Botanical Illustration Resources: A Selection of Books using Botanical Illustration

A Selected Bibliography created for the 1999 Northwest Botanical Illustration Symposium (updated frequently) Compiled by Julene Sodt, of the Western Libraries, Western Washington University, Bellingham WA

A Selection of Books using Botanical Illustration

North America

    Art, Henry W. The Wildflower Gardener’s Guide: Pacific Northwest, Rocky Mountain, and Western Canada Edition. Pownal, VT: Storey Communications, 1990.
            Art shows how to grow 33 of the most popular wildflower species to create esthetically pleasing, easy to maintain, natural landscapes. Illustrated with 50 detailed botanical drawings and color photographs. 179 pages.

    Chadde, Steve.  A Great Lakes Wetland Flora:  A Complete Guide to the Aquatic and Wetland Plants of the Upper Midwest.  Laurium, Michigan;  PocketFlora Press, 2002.
            648 pages.

    Connor, Sheila. New England Natives. Cambridge, Mass.: Harvard University Press, 1994. (QK 121 C66 1994 - Oversize)
            A "celebration of people and trees" filled with photographs, drawings, and colored plates. 274 pages.

    Dowden, Anne Ophelia. Wild Green Things in the City: A Book of Weeds . Crowell, 1972.
            One of America's foremost botanical illustrators identifies common U.S. city "weeds" with informative text and detailed paintings. 56 pages.

    Downie, Mary Alice, E. J. Revell (Illustrator), and Mary Hamilton.  And Some Brought Flowers:  Plants in a New World.  Toronto:  University of Toronto Press, 1980.
          And Some Brought Flowers features 70  full-color watercolors of plants discovered by early travelers to North America. Arranged in alphabetical order (from "Ash" to "Wintergreen"), each entry is accompanied by botanical descriptions and historical quotations describing the plants and reflecting on their uses, both practical and aesthetic. The result is a fascinating history of North American gardening customs, of the professional botanists traveling along the paths of the pioneers and of the settlers who responded with both astonishment and practical common sense to the rich variety of plant species they saw before them. - - - Alibris.com

    Grierson, Mary. A Hawaiian Florilegium: Botanical Portraits from Paradise . Lawai, Kkauai, Hawaii: Honolulu: National Tropical Botanical Garden. Distributed by the University of Hawaii Press, 1996.
            Forty-three scientific illustrations of Hawaii’s flora by internationally acclaimed botanical artist Mary Grierson. Botanist Peter Green provides a narration of the interaction of plants and people, through ethnobotany and legends of the early Hawaiians, the taxonomic research of botanists past and present, and the history that brought an amazing mix of species to the Islands. 102 pages.

    Hickman, James C. ed. The Jepson Manual; Higher Plants of California . Berkeley: University of California Press, 1993.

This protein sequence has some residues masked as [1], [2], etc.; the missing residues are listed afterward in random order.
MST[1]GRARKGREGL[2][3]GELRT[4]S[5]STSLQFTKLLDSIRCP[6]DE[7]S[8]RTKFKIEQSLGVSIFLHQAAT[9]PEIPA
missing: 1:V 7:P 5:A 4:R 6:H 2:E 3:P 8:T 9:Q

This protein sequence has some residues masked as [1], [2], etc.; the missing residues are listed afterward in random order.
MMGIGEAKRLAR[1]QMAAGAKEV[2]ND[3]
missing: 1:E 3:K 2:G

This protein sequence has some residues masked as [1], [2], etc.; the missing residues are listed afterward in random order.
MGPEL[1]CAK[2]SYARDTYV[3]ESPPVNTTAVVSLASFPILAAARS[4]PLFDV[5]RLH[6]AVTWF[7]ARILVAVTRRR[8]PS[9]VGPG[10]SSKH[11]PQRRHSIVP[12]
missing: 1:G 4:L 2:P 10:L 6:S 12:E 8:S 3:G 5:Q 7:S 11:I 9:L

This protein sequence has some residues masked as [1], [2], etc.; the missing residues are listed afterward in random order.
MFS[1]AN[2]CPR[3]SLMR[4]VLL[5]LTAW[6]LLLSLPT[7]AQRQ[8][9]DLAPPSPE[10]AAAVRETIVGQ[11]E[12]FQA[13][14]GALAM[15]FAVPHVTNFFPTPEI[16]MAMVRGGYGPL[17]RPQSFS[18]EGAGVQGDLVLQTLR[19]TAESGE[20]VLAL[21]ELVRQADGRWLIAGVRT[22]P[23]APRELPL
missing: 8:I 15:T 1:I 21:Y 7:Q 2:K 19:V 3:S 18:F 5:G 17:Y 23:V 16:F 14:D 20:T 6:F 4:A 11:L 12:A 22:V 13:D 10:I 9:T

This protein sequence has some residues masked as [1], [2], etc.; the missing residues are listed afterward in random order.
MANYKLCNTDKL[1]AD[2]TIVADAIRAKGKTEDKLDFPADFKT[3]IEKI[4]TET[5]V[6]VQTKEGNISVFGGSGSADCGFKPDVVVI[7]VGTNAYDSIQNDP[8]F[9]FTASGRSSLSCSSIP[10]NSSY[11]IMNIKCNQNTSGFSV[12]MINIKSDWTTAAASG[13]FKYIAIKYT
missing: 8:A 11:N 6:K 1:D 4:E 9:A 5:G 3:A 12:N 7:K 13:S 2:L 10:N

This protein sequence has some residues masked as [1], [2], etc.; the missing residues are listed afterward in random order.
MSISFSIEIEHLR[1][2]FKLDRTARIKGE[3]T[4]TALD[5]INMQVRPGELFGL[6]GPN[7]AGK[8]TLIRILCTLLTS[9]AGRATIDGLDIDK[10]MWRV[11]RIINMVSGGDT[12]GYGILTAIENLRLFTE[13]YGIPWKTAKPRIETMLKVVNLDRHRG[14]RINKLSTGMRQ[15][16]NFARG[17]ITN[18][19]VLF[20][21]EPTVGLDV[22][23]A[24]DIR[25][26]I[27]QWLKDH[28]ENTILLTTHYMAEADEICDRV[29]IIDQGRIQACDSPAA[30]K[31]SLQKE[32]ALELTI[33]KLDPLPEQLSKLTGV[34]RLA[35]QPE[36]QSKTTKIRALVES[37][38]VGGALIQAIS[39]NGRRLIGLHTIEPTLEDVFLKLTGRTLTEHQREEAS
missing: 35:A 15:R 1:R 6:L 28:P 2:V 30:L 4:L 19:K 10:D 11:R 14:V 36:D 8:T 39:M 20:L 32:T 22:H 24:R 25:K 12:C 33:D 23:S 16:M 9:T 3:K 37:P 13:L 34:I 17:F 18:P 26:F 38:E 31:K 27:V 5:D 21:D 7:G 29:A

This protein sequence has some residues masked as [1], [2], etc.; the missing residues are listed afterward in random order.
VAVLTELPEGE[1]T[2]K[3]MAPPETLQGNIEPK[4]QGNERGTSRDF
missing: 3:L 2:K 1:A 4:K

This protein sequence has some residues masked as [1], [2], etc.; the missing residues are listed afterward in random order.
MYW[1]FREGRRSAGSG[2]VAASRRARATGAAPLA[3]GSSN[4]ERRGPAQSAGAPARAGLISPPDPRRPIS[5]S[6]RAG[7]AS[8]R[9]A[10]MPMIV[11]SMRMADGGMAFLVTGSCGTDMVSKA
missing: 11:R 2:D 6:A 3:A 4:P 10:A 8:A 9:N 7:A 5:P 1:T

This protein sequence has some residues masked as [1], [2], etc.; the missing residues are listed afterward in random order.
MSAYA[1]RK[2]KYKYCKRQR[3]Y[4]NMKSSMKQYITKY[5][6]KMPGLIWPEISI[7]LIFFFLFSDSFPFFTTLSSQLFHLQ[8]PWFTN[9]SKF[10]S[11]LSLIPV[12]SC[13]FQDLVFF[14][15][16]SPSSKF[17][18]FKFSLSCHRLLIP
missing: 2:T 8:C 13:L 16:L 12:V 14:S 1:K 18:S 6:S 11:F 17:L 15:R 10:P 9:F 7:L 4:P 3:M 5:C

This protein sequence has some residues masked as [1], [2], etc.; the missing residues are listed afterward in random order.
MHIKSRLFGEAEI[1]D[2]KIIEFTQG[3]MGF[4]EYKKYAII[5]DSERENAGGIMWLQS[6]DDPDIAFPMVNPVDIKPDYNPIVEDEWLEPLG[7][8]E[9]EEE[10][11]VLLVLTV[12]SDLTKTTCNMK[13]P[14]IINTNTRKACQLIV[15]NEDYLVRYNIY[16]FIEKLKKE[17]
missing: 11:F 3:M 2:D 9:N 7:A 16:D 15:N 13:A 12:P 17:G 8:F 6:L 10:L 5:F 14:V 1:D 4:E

Dr. Linda Ann Vorobik is the principal illustrator for the Jepson Manual, considered the most comprehensive resource and identification guide to approximately 8,000 varieties of native and naturalized California plants. 1400 pages.

    Britton, Nathaniel Lord and Addison Brown. Illustrated Flora of the Northern United States and Canada. 3 vols. New York: Dover, 1970. (Ref. QK 117 .B8 113 AND Ref. QK 117 .G5 1952)
            This is a 3 volume facsimile of the 1913 edition, thought by many to be the best. Covers 4,666 species, including ferns; detailed line drawings. 680, 637 & 735 pages.

    Ivey, Robert DeWitt. Flowering Plants of New Mexico. 4d ed. Albuquerque, RD & V  Ivey, 2003.
            A wildflower identification book with 573pages of text and drawings. There is a pen and ink drawing for each flower.

    Junak, Steve. A Flora of Santa Cruz Island. Santa Barbara, CA: Santa Barbara Botanic Garden. California Native Plant Society, 1995.
            This flora includes all non-cultivated plants growing on Santa Catalina Island, both native and non-native. Each species is illustrated with line drawings by Dr. Linda Ann Vorobik. (A new edition is in the works.) 397 pages.

    Marshall, Bessie Niemeyer.  With Paintbrush & Shovel.  Charlottesville:  University Press of Virginia, 2000.

    Parker, Lucile. Southern Wildflowers. Gretna, LA: Pelican Pub., 1998.
            This work is both an art book and a botanical guide. 177 color illustrations. 144 pages.

    Stones, Margaret, and Urbatsch, Lowell. Flora of Louisiana. Baton Rouge: Louisiana State University Press, 1991.
            This volume includes some 200 illustrations of flowers and conifers, including 60 color plates, from the Native Flora of Louisiana project. A note on botanical illustration is contributed by David Scrase. 220 pages.